555 Fitness Hero WOD
- 3 Rounds for Time
- 5 Push Presses (70% of 1 RM)
- 10 Burpee Box Jumps (24/20 in)
About the wod
This Firefighter Hero WOD is dedicated to Nicholas Rossomando, FDNY, Rescue 5, who was killed on September 11, 2001.
In November 1999, Nicholas Rossomando began two strong and lasting relationships; he went on his first date with Tammi D’Antoni the night before he began his assignment at Rescue Co. 5 in Concord.
“I could never have wished for a more loving man to come into my life, as well as my son’s,” Miss D’Antoni said. Their time together often included taking her son, Anthony Michael, to dinner or the movies. From fishing in Florida to teaching him karate, going to his baseball games or taking him to the firehouse, Mr. Rossomando made time for his 7-year-old friend.
At Rescue 5, the 35-year-old Westerleigh resident shared a bond of brotherhood with a team of men who depended on each other. “He was one of my newer friends at the house, but he was a good one,” said Lt. Robert Dimperio. The feeling was mutual. After the lieutenant was injured on the job, Mr. Rossomando visited him every day. The two were together the night before the attack on the World Trade Center.
Mr. Rossomando had finished his tour on the morning of Sept. 11 and was enjoying the “crossover period,” when all the guys from the previous shift share the firehouse with those coming on duty. When the call came in for the attack at the Trade Center, he grabbed his gear and jumped on the truck. He was one of 11 members of Rescue 5 who never returned from the calamity, and one of five who weren’t supposed to be working at that hour.
Mr. Rossomando joined the Fire Department in 1996. Assigned first to Engine Co. 228, Brooklyn, he later moved to Ladder Co. 113, also Brooklyn, where he stayed from 1997 to 1998.
In those early days, he distinguished himself during a rescue where he was lowered by rope from a roof to help free a person trapped in a building. Although this maneuver was unusual for someone relatively new on the job, it was indicative of the approach he took to his career and his commitment to helping others.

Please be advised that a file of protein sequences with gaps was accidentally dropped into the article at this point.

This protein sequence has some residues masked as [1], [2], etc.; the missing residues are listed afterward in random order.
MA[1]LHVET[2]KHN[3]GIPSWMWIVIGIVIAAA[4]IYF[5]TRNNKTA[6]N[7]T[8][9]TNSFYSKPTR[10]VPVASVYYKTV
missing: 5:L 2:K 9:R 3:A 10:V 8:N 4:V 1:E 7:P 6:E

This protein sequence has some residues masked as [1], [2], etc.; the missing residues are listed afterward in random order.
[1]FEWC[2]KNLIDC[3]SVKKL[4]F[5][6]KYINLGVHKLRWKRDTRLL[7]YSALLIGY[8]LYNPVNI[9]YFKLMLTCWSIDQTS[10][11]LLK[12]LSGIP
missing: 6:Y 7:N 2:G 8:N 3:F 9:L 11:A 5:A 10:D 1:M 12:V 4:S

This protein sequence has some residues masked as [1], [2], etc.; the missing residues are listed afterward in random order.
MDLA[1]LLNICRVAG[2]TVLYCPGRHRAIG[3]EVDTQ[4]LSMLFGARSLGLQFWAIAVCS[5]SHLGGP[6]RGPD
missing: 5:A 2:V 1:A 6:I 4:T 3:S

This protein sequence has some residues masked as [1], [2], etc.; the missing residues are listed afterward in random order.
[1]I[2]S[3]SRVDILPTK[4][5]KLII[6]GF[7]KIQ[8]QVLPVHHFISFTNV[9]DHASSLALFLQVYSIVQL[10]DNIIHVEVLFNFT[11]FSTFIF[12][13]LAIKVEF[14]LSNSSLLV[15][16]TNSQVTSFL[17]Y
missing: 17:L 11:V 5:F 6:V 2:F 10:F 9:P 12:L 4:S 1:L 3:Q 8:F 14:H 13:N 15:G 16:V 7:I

This year, he was recognized for exemplary performance for his part in the rescue of a man pinned under a train. “He did not present himself as a guy with five to six years’ experience,” said Mr. Dimperio. “He was more like a 20-year guy. He learned a lot in a very short time.”
Most recently he had become certified in scuba diving, one of the many technical skills for which rescue workers are trained. “If there is any consolation in all of this,” said his father, Peter, “it’s that he did something he loved, and he perished doing the thing he loved.”
Prior to joining the Fire Department, Mr. Rossomando worked for Brooklyn Union Gas before starting his own home renovation business — Rosso’s Home Improvement. After he joined the department in 1996, his business became a sideline.
“He was meticulous in everything he did,” said his mother, Barbara Scaramuzzino, who remembered him as “always busy, never idle.” Examples of his handiwork are all over the firehouse: He built lockers, installed doors, and added molding. Miss D’Antoni and the proud carpenter often toured neighborhoods where he could show her his work or they looked for a house to buy and renovate when they married.
A football player at Port Richmond High School in the early 1980s, he remained fit by playing ice hockey and bodybuilding. His most recent passion was karate. He earned a black belt in 1997 and he began sharing his expertise with Anthony Michael and his nephew, Anthony John.
An avid sports fan, the teams he supported often had personal connections. His younger brothers, Peter and Christopher, followed their big brother’s footsteps and played football for Port Richmond. Mr. Rossomando supported them there, and later cheered for them on their respective college teams.
The two younger brothers are now coaches: Peter for Albany State University and Christopher for Franklin High School in Somerset, N.J. While Mr. Rossomando was only able to attend the occasional game, he followed their teams’ progress. He also felt a personal connection to professional baseball; his childhood buddy, Staten Islander Frank Menechino, plays second base for the Oakland A’s. Born in Brooklyn, Mr. Rossomando was brought to New Springville when he was 3 years old. He moved to Westerleigh in 1992.
He was a parishioner of Holy Family R.C. Church, Westerleigh. His mother saw her son as a guy with a magical personality who touched many lives. He helped strangers, and supported and loved family members.